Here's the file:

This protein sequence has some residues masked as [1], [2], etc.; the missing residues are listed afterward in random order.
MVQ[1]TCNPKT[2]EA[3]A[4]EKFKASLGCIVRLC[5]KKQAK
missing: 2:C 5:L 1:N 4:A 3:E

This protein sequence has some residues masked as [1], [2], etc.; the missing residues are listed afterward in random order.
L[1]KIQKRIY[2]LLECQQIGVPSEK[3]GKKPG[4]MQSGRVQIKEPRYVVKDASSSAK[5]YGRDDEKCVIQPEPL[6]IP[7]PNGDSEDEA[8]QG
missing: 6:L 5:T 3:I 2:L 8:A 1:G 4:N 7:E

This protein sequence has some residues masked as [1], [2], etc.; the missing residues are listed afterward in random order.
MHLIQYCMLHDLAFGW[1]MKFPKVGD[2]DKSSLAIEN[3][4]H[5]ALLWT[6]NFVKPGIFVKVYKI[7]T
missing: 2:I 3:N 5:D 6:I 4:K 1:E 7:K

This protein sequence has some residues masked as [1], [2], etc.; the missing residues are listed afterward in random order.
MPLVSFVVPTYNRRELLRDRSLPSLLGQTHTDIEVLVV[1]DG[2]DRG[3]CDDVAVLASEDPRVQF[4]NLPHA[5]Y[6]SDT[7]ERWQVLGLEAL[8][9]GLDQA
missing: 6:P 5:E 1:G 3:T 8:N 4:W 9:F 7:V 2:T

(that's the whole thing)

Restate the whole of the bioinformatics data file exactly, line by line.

This protein sequence has some residues masked as [1], [2], etc.; the missing residues are listed afterward in random order.
MVQ[1]TCNPKT[2]EA[3]A[4]EKFKASLGCIVRLC[5]KKQAK
missing: 2:C 5:L 1:N 4:A 3:E

This protein sequence has some residues masked as [1], [2], etc.; the missing residues are listed afterward in random order.
L[1]KIQKRIY[2]LLECQQIGVPSEK[3]GKKPG[4]MQSGRVQIKEPRYVVKDASSSAK[5]YGRDDEKCVIQPEPL[6]IP[7]PNGDSEDEA[8]QG
missing: 6:L 5:T 3:I 2:L 8:A 1:G 4:N 7:E

This protein sequence has some residues masked as [1], [2], etc.; the missing residues are listed afterward in random order.
MHLIQYCMLHDLAFGW[1]MKFPKVGD[2]DKSSLAIEN[3][4]H[5]ALLWT[6]NFVKPGIFVKVYKI[7]T
missing: 2:I 3:N 5:D 6:I 4:K 1:E 7:K

This protein sequence has some residues masked as [1], [2], etc.; the missing residues are listed afterward in random order.
MPLVSFVVPTYNRRELLRDRSLPSLLGQTHTDIEVLVV[1]DG[2]DRG[3]CDDVAVLASEDPRVQF[4]NLPHA[5]Y[6]SDT[7]ERWQVLGLEAL[8][9]GLDQA
missing: 6:P 5:E 1:G 3:T 8:N 4:W 9:F 7:V 2:T